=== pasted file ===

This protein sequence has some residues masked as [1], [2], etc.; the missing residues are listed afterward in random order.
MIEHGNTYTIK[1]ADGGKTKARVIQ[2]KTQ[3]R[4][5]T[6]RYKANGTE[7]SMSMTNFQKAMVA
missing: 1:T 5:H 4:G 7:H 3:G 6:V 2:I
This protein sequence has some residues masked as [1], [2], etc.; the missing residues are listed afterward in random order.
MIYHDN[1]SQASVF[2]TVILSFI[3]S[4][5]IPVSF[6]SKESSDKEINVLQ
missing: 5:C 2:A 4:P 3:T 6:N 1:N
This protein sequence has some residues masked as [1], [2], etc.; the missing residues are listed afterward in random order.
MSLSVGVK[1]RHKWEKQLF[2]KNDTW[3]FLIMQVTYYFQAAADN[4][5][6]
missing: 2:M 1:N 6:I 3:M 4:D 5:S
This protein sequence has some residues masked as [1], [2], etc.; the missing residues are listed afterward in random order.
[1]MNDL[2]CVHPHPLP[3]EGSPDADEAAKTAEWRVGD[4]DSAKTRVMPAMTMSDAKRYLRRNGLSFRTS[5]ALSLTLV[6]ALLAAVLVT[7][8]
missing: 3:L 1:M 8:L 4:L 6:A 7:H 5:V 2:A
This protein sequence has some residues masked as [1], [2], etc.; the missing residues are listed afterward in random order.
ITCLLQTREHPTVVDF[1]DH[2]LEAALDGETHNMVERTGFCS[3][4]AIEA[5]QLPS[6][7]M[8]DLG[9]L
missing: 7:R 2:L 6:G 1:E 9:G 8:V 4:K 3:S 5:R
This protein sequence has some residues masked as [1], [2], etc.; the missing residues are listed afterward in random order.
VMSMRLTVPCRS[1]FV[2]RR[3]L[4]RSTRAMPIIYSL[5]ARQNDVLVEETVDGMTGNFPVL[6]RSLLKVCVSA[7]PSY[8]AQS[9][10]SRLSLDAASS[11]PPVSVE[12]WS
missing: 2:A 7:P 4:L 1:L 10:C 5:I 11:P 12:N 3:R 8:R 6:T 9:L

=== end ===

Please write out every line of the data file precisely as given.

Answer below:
This protein sequence has some residues masked as [1], [2], etc.; the missing residues are listed afterward in random order.
MIEHGNTYTIK[1]ADGGKTKARVIQ[2]KTQ[3]R[4][5]T[6]RYKANGTE[7]SMSMTNFQKAMVA
missing: 1:T 5:H 4:G 7:H 3:G 6:V 2:I
This protein sequence has some residues masked as [1], [2], etc.; the missing residues are listed afterward in random order.
MIYHDN[1]SQASVF[2]TVILSFI[3]S[4][5]IPVSF[6]SKESSDKEINVLQ
missing: 5:C 2:A 4:P 3:T 6:N 1:N
This protein sequence has some residues masked as [1], [2], etc.; the missing residues are listed afterward in random order.
MSLSVGVK[1]RHKWEKQLF[2]KNDTW[3]FLIMQVTYYFQAAADN[4][5][6]
missing: 2:M 1:N 6:I 3:M 4:D 5:S
This protein sequence has some residues masked as [1], [2], etc.; the missing residues are listed afterward in random order.
[1]MNDL[2]CVHPHPLP[3]EGSPDADEAAKTAEWRVGD[4]DSAKTRVMPAMTMSDAKRYLRRNGLSFRTS[5]ALSLTLV[6]ALLAAVLVT[7][8]
missing: 3:L 1:M 8:L 4:L 6:A 7:H 5:V 2:A
This protein sequence has some residues masked as [1], [2], etc.; the missing residues are listed afterward in random order.
ITCLLQTREHPTVVDF[1]DH[2]LEAALDGETHNMVERTGFCS[3][4]AIEA[5]QLPS[6][7]M[8]DLG[9]L
missing: 7:R 2:L 6:G 1:E 9:G 8:V 4:K 3:S 5:R
This protein sequence has some residues masked as [1], [2], etc.; the missing residues are listed afterward in random order.
VMSMRLTVPCRS[1]FV[2]RR[3]L[4]RSTRAMPIIYSL[5]ARQNDVLVEETVDGMTGNFPVL[6]RSLLKVCVSA[7]PSY[8]AQS[9][10]SRLSLDAASS[11]PPVSVE[12]WS
missing: 2:A 7:P 4:L 1:L 10:C 5:I 11:P 12:N 3:R 8:R 6:T 9:L